*** Vernon had invited Petunia to join his family for church that Sunday as his sister was singing a solo in the choir. Vernon's parents were grand, imposing people; much different from Petunia's parents. When they walked inside, the usher greeted them politely.
"Your usual pew, Mr. Dursley?"
Petunia was quite impressed when the usher led them to a pew quite close to the altar, unhooking the velvet rope so they could sit down. Petunia also noticed that when the offering plate went around, Vernon's father put a very large envelope upon the plate. He made a big show of smiling broadly at the usher, who smiled (a bit falsely, Petunia thought) back.
When they stood outside after the service, Mrs. Dursley seemed to latch on to every woman who went by -- at least the ones with the most jewelry -- and gush loudly about how wonderful their Marge was. The women would smile politely, but then seemed far too eager to get away from Mrs. Dursley's clutches.
Petunia started to feel a bit indignant on their behalf; surely anyone could see the Dursleys were fine, upstanding citizens. Mrs. Dursley knew each of the women by name; she seemed to know where they went on holiday and what schools their sons attended. But most of all, she was quite interested in Petunia, something Petunia never quite received from her own parents. She was quite happy to talk to Mrs. Dursley and when she caught Vernon's gaze, she saw his approval.
It was pouring when Vernon arrived for their regular walk, but she insisted they go out anyway. Elderly people returned his polite nod, as if he were a wealthy gentleman and not a teenager still in school.
"It's really coming down now," Petunia said, huddling closer to Vernon and his umbrella.
"I think I see a shed outside that allotment," Vernon said, pointing. "Let's take shelter there for awhile until the rain passes."
They hurried inside the gate and sat down on the wooden bench inside the shed, but not before Vernon removed his jacket and set it down so she could sit upon it. They sat there in silence for a moment, looking out over the gardens. Someone was hunched over a hoe, working away even despite the deluge.
"Sometimes I walk by here and see these folks tending their allotment," Vernon said, pointing to the gardener. "I realize it's all very well; fresh air, exercise. But I don't really fancy seeing myself doing such a thing. I mean, that's what the greengrocer is for, right?"
"I don't mind tending to flowers," Petunia said. "But you're quite right. All those bugs and such."
"Not to mention parsnips," Vernon made a face. "I hate parsnips."
"I promise you won't find a single one on your dinner plate," Petunia laughed and patted his hand. He took her hand in his and smiled.
"Do you realize how much you've captivated me?"
Petunia blushed. "I had hoped you might be as fond of me as I am of you."
Vernon brought her hand to his lips and kissed it, which caused a secret thrill to go through her body. She had always worried that, were she ever to date a boy, it would be all fumbling pawing and such. But Vernon's kiss was so chaste and simple, she was completely taken in by his gesture. Petunia was so happy, but also so flustered and conflicted. She adored hearing about his life, his plans, his family. They very rarely spoke of hers. She knew that would eventually happen.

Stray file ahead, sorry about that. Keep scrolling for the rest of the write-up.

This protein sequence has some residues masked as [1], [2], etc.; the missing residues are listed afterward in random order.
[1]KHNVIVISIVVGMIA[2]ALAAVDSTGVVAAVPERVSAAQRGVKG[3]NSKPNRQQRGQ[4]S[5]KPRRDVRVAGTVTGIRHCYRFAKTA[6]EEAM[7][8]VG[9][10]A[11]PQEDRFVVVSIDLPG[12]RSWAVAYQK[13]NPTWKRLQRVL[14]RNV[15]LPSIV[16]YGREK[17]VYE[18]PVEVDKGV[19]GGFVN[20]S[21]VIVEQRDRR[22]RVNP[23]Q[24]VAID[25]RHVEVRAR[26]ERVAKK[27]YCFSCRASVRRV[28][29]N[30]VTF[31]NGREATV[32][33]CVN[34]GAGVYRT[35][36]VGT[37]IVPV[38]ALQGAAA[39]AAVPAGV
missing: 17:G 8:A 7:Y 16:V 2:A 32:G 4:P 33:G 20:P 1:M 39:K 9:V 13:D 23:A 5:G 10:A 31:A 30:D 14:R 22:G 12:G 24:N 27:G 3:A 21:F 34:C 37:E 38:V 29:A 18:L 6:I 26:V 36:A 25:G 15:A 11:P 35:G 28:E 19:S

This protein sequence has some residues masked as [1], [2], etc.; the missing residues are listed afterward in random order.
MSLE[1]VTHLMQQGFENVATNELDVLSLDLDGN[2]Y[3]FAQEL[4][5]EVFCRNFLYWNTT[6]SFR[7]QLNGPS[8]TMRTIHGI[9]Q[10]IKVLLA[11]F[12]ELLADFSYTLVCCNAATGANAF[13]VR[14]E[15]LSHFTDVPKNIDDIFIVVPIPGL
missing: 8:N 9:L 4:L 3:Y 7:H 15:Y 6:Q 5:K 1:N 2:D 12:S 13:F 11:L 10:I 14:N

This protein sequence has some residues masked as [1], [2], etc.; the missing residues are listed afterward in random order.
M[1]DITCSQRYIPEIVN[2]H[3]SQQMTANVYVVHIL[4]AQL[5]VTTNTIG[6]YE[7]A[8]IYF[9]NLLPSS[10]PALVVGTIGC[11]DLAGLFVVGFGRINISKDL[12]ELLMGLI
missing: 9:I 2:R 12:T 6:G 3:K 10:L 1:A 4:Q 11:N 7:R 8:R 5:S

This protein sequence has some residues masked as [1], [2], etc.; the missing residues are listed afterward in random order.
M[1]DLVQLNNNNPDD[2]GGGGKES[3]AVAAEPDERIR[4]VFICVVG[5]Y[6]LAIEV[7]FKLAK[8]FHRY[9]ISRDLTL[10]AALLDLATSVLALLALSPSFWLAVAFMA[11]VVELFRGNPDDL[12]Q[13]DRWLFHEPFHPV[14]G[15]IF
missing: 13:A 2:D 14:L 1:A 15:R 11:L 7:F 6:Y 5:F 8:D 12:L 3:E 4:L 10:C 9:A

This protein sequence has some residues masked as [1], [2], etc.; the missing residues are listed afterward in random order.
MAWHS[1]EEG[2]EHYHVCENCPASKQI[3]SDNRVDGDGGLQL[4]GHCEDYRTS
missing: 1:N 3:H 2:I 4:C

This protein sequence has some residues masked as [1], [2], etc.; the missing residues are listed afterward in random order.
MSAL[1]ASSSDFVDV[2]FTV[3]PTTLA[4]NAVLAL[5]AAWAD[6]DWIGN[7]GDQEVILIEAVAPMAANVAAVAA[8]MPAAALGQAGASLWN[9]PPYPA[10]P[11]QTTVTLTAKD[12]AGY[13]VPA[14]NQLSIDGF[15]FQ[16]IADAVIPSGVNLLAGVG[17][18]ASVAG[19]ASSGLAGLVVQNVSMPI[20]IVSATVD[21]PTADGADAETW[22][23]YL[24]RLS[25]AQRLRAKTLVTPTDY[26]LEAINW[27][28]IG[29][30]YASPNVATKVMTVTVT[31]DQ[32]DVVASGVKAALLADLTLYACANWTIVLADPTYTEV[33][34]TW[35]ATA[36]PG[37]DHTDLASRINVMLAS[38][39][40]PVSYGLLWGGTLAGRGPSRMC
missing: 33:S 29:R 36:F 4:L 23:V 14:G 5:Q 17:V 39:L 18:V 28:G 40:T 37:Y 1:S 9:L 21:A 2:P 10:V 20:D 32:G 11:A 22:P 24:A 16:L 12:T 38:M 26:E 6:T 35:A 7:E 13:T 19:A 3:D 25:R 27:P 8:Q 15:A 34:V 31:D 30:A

"Is something wrong?"
"No, it's just.... your family is so good, so proper and well-bred. I'm afraid I can barely compare." Petunia thought about Lily. How could she even tell Vernon, practical and solid Vernon, about Lily and Hogwarts?
"We can't help where our roots are planted," Vernon said, gesturing to the wet gardens. "Just how we grow. When weeding is needed, you pull up the weeds and then the good things flourish."
When Vernon brought her back to her front doorstep, she was about to pause to speak to him again, but then she heard what she swore was a hooting sound. Her eyes widened with terror.
"See you tomorrow!" she blurted abruptly, nearly slamming the door in his face.
Her fears were true. There, on the back of an armchair, was a scruffy-looking owl. Her mother was stroking its head.
"What is that thing doing inside?" Petunia gasped. "What is it doing here?"
"Lily sent him," her mother replied cheerfully, as if the owl were nothing more than a birthday parcel. "His name is Gus. Isn't he a sweetheart?"
"Mum, what is it doing inside...."
"It was pouring so terribly," her mother said, "I couldn't possibly leave the poor dear outside, it would catch its death of cold."
"Well, it's stopped raining now," Petunia opened the window. "Come on, let's get it out and it can go back to where it came from."
"Oh no, it's our post owl!" her mother said with a smile. "Lily bought him for us to keep, so we could write her as wizard folk do."
"We can't keep an owl." Petunia was frantic. "What will the neighbors think?"
"They'll know we have a witch in the family," she said proudly.
"It's going back outside," Petunia said, exasperated. She waved her arms at the owl. "Go on, you, get out."
"Don't be so harsh," her mother said, holding her arm out to the owl. It clambered onto her arm and Petunia felt like the owl was glowering at her with its yellow eyes. "See, he's very friendly. Go on, love." Her mother crooned to the owl. "There's a nice tree out there for you. I'll have some post for you in the morning."
The owl hopped off her arm and sailed up into the tree, where it sat on a bare branch in plain view.
Once her mother had gone upstairs, Petunia checked several times, hoping the stupid owl had flown away. Unfortunately, it was still there.
Petunia picked up the phone, glancing up the stairs. Looking up the number in the book, she dialed.
"Hello, is this Wildlife Control?"
Her mother rarely left her room these days, which worried Petunia. Sometimes she would bring dinner up to her mum if she wouldn't come downstairs. One evening while Vernon was visiting, Petunia went up to fetch her tray and found the food untouched and her mum still in bed.
Her mum looked out the window. "Have you heard from our Lily?"
"No," Petunia said, "I told you I'd tell you if I had, right?"
Petunia sat on the edge of the bed, uncomfortable as always. It was during these times that she silently hoped for some spark of recognition of her own sacrifices, the reasons that she was here and not in school.